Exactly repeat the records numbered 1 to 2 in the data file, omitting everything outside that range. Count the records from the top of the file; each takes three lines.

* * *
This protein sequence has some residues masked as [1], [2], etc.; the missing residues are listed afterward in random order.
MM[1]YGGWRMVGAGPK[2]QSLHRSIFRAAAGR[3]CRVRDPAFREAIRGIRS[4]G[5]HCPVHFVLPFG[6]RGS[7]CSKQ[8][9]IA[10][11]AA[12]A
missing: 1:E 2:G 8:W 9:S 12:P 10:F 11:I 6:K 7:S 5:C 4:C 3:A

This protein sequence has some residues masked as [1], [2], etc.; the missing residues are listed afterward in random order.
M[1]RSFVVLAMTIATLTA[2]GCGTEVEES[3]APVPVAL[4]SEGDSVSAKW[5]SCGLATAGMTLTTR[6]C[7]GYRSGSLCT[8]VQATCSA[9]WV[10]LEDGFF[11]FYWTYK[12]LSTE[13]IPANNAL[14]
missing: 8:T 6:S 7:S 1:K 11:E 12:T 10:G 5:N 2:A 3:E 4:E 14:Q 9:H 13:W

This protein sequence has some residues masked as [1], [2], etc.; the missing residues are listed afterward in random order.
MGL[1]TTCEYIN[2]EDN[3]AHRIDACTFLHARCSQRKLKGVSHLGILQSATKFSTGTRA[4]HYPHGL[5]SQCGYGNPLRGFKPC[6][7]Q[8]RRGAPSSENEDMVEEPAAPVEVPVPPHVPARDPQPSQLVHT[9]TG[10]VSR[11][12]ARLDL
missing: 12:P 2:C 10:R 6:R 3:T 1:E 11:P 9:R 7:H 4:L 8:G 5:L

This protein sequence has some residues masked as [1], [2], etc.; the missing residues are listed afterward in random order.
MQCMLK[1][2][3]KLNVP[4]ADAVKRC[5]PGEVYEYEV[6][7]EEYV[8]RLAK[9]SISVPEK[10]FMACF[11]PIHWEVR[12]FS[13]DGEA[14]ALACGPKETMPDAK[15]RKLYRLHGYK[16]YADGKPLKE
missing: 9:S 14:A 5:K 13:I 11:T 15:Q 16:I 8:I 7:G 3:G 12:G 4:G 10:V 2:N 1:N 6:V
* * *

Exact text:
This protein sequence has some residues masked as [1], [2], etc.; the missing residues are listed afterward in random order.
MM[1]YGGWRMVGAGPK[2]QSLHRSIFRAAAGR[3]CRVRDPAFREAIRGIRS[4]G[5]HCPVHFVLPFG[6]RGS[7]CSKQ[8][9]IA[10][11]AA[12]A
missing: 1:E 2:G 8:W 9:S 12:P 10:F 11:I 6:K 7:S 5:C 4:C 3:A

This protein sequence has some residues masked as [1], [2], etc.; the missing residues are listed afterward in random order.
M[1]RSFVVLAMTIATLTA[2]GCGTEVEES[3]APVPVAL[4]SEGDSVSAKW[5]SCGLATAGMTLTTR[6]C[7]GYRSGSLCT[8]VQATCSA[9]WV[10]LEDGFF[11]FYWTYK[12]LSTE[13]IPANNAL[14]
missing: 8:T 6:S 7:S 1:K 11:E 12:T 10:G 5:N 2:A 3:E 4:E 14:Q 9:H 13:W